When the Puritans loaded the Mayflower, there was more beer on board than water.
Cultivation of hops began in Virginia in 1648
Boston had its first rum distillery..
Soon almost every major town from Massachusetts to the Carolinas had a rum distillery.
Brewing was one of the earliest industries in America.
1540- Brandenberg prohibited brewing
and drinking of Sundays & holy days.
1557- The Nuremberg council complained
of the daily accidents caused by drunkenness
1580's - Spread of Puritanism brought increasingly negative attitudes toward drunkenness
1599 - A German professor criticized the drinking of toasts, noting that it often resulted in problems such as the fighting of duels...
1602- English Parliment passed “The Act to Repress the Odious and Loathsome Sin of Drunkenness.”
1630- Governor John Winthrop of Massachusetts attempted to outlaw all alcoholic beverages in Boston
1673- A petition was made to English Parliament for legislation to prohibit brandy, coffee, mum, tea and chocolate “for theese greatly hinder the consumption of Barley, Malt, and Wheat, the product of our land.”
1720- The prohibition of spirits was attempted in the colony of Georgia, but failed.
1750~1800- Some "sobriety circles" were formed in North American Native tribes, which were later a basis for larger temperance organizations.
Numerous problem came of drunkenness amongst industrialization, urbanization, and social changes throughout the 1800's... While drunkenness was a non-issue on the farm, drunkenness in the confines of growing cities and factories proved problematic.
1818- Temperance societies could be found forming anywhere Protestantism is found
1880's- Several U.S. states adopted prohibition

In 1900, famous WCTU member Carry Nation began destroying saloons with her hatchet. Temperance movements continued to gain influence into the era of prohibition (1920-1933). Some organizations believed a world without alcohol was desirable and attainable. The Women's Christian Temperance movement was so zealous in promoting this goal they damaged the root beer industry during a three year boycott (1898) when they falsely assumed it to be an alcoholic beverage. At the same time, industrial capacity for alcohol production was increasing by the year. With the fall of the Ottoman Empire alcohol production began anew in many Middle Eastern societies.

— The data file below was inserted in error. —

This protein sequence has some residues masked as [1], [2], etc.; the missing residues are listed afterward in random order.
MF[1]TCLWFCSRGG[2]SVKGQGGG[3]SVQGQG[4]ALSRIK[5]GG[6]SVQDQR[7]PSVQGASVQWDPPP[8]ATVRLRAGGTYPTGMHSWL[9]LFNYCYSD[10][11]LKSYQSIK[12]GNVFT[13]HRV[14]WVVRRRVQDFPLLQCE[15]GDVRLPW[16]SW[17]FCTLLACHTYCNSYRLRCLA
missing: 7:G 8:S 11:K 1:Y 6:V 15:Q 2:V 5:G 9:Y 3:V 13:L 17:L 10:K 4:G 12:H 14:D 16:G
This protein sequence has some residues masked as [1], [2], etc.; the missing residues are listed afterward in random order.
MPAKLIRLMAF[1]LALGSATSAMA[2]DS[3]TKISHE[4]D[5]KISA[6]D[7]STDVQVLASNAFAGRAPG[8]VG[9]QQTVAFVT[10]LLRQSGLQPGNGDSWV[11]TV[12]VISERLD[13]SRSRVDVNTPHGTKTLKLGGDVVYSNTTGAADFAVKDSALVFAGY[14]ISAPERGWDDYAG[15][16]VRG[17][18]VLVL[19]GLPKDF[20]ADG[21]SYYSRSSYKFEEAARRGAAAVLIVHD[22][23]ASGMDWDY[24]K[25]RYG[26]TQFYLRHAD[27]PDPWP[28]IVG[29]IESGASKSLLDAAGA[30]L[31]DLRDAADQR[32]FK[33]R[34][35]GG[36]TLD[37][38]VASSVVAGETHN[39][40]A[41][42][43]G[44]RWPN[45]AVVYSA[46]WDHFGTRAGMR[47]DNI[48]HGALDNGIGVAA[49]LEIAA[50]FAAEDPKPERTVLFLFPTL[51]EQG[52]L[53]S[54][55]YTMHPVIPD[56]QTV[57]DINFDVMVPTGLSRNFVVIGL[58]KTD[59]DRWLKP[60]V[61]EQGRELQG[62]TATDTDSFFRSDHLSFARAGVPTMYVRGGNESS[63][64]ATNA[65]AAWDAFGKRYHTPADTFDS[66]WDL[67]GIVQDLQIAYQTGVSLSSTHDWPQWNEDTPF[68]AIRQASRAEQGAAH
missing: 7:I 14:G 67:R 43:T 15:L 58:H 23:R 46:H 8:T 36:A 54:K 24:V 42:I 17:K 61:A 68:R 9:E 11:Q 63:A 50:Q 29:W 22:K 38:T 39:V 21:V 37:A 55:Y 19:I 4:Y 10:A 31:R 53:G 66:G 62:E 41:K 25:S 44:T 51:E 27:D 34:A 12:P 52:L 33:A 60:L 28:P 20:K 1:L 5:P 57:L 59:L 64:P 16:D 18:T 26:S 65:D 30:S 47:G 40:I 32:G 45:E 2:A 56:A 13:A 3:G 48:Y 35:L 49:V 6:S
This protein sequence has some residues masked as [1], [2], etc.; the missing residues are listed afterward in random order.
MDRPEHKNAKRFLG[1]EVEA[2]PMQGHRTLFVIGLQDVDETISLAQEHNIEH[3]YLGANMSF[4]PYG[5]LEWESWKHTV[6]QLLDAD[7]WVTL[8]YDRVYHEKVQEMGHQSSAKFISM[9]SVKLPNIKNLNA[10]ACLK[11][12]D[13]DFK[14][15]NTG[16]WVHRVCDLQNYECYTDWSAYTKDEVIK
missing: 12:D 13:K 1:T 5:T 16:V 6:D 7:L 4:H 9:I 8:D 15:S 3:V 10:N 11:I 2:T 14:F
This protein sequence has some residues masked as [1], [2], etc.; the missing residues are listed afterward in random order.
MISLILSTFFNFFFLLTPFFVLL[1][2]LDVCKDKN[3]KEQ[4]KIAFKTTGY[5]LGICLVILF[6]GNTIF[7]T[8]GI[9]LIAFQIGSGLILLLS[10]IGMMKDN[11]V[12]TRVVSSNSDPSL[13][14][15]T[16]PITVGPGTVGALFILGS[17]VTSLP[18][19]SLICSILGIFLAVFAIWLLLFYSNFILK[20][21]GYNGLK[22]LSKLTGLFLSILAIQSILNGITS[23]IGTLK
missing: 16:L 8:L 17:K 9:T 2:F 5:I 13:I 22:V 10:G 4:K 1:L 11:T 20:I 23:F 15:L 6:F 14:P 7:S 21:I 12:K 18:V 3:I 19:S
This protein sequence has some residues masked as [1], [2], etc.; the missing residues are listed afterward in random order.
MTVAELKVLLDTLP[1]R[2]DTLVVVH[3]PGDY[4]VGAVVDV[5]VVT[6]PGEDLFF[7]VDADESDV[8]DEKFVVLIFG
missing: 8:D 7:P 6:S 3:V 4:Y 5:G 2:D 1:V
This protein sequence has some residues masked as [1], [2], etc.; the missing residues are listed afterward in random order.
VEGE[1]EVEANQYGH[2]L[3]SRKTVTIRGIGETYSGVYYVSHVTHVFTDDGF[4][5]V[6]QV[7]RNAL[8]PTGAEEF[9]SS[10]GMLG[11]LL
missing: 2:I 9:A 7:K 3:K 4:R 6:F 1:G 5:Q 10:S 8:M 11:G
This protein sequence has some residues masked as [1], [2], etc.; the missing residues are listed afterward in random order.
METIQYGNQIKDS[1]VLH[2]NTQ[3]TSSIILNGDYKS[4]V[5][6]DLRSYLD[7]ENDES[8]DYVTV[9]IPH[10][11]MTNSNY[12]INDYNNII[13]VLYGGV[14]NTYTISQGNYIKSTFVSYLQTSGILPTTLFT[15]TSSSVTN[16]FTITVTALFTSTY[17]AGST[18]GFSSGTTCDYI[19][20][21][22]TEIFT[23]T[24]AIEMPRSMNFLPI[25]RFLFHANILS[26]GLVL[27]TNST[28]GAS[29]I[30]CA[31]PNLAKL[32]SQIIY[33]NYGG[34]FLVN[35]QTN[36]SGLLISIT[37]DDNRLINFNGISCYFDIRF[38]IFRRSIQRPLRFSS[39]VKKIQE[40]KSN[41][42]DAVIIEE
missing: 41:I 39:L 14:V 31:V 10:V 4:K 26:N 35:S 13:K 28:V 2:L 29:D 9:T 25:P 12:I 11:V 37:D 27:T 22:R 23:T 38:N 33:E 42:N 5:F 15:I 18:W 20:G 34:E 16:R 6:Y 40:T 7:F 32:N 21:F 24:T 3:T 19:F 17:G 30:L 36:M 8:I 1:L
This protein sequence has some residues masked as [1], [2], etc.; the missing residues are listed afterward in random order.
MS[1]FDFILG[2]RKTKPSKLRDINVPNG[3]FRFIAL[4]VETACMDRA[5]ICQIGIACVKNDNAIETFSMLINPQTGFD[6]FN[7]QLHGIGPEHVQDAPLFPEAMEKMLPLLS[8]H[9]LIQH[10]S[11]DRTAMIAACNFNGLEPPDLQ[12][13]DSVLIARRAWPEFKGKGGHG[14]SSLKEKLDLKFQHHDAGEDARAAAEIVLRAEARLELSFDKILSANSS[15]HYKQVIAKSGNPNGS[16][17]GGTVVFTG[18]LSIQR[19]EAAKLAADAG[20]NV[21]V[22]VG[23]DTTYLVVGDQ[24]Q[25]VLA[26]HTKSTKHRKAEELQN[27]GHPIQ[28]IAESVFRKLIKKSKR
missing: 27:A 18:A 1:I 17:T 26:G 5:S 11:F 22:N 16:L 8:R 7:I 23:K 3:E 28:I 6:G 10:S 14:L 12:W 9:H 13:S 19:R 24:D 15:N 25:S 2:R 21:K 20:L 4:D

Austin, Gregory A. Alcohol in Western Society from Antiquity to 1800: A Chronological History. Santa Barbara: ABC, 1985.
Bradel, Fernand. Capitalism and Material Life 1400-1800. 1975.
Chafetz, Morris E. Liquor: The Servant of Man. Boston: Brown & Co., 1965.
Ghaliounqui, Paul. Fermented Beverages in Antiquity. New York: Academic Press, 1979.
Hanson, Prof. David J. http://www2.potsdam.edu/alcohol/timeline/index.html. State University of New York. 1997-2015. http://www2.potsdam.edu/alcohol/timeline/index.html (accessed February 7, 2015).
Uncorking the past: The history of drinking. http://www.economist.com/node/883706.

Alcohol is a contributor to disease, disability, and high death rates in countries of all incomes.
Production of beer and spirits has been largely consolidated to a few global corporations.
Moderate consumption of beer, wine or distilled spirits reduces heart disease. Moderate drinkers tend to be healthier and live longer than either abstainers or alcohol abusers.